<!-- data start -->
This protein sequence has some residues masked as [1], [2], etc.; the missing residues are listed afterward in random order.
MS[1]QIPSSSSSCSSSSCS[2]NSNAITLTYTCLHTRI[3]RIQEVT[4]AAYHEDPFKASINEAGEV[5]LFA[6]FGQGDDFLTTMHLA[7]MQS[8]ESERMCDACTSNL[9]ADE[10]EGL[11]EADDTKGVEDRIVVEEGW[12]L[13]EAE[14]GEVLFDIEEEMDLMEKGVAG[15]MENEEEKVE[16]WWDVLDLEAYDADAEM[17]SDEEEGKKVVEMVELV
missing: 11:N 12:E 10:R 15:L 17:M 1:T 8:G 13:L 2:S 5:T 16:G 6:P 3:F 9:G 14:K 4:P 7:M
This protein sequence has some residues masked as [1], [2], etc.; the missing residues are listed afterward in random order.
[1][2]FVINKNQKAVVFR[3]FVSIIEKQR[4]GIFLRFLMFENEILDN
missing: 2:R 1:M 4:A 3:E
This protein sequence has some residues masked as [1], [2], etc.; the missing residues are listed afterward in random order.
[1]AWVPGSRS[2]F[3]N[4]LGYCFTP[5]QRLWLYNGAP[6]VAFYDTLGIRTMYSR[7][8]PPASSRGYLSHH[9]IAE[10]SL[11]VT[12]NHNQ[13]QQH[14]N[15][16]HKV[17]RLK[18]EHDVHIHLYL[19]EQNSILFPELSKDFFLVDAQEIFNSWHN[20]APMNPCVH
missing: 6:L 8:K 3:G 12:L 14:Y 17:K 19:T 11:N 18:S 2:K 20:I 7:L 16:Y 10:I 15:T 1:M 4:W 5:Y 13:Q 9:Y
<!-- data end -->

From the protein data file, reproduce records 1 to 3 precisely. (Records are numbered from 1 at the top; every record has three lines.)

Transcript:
This protein sequence has some residues masked as [1], [2], etc.; the missing residues are listed afterward in random order.
MS[1]QIPSSSSSCSSSSCS[2]NSNAITLTYTCLHTRI[3]RIQEVT[4]AAYHEDPFKASINEAGEV[5]LFA[6]FGQGDDFLTTMHLA[7]MQS[8]ESERMCDACTSNL[9]ADE[10]EGL[11]EADDTKGVEDRIVVEEGW[12]L[13]EAE[14]GEVLFDIEEEMDLMEKGVAG[15]MENEEEKVE[16]WWDVLDLEAYDADAEM[17]SDEEEGKKVVEMVELV
missing: 11:N 12:E 10:R 15:L 17:M 1:T 8:G 13:L 2:S 5:T 16:G 6:P 3:F 9:G 14:K 4:P 7:M
This protein sequence has some residues masked as [1], [2], etc.; the missing residues are listed afterward in random order.
[1][2]FVINKNQKAVVFR[3]FVSIIEKQR[4]GIFLRFLMFENEILDN
missing: 2:R 1:M 4:A 3:E
This protein sequence has some residues masked as [1], [2], etc.; the missing residues are listed afterward in random order.
[1]AWVPGSRS[2]F[3]N[4]LGYCFTP[5]QRLWLYNGAP[6]VAFYDTLGIRTMYSR[7][8]PPASSRGYLSHH[9]IAE[10]SL[11]VT[12]NHNQ[13]QQH[14]N[15][16]HKV[17]RLK[18]EHDVHIHLYL[19]EQNSILFPELSKDFFLVDAQEIFNSWHN[20]APMNPCVH
missing: 6:L 8:K 3:G 12:L 14:Y 17:K 19:T 11:N 18:S 2:K 20:I 7:L 16:Y 10:I 15:T 1:M 4:W 5:Y 13:Q 9:Y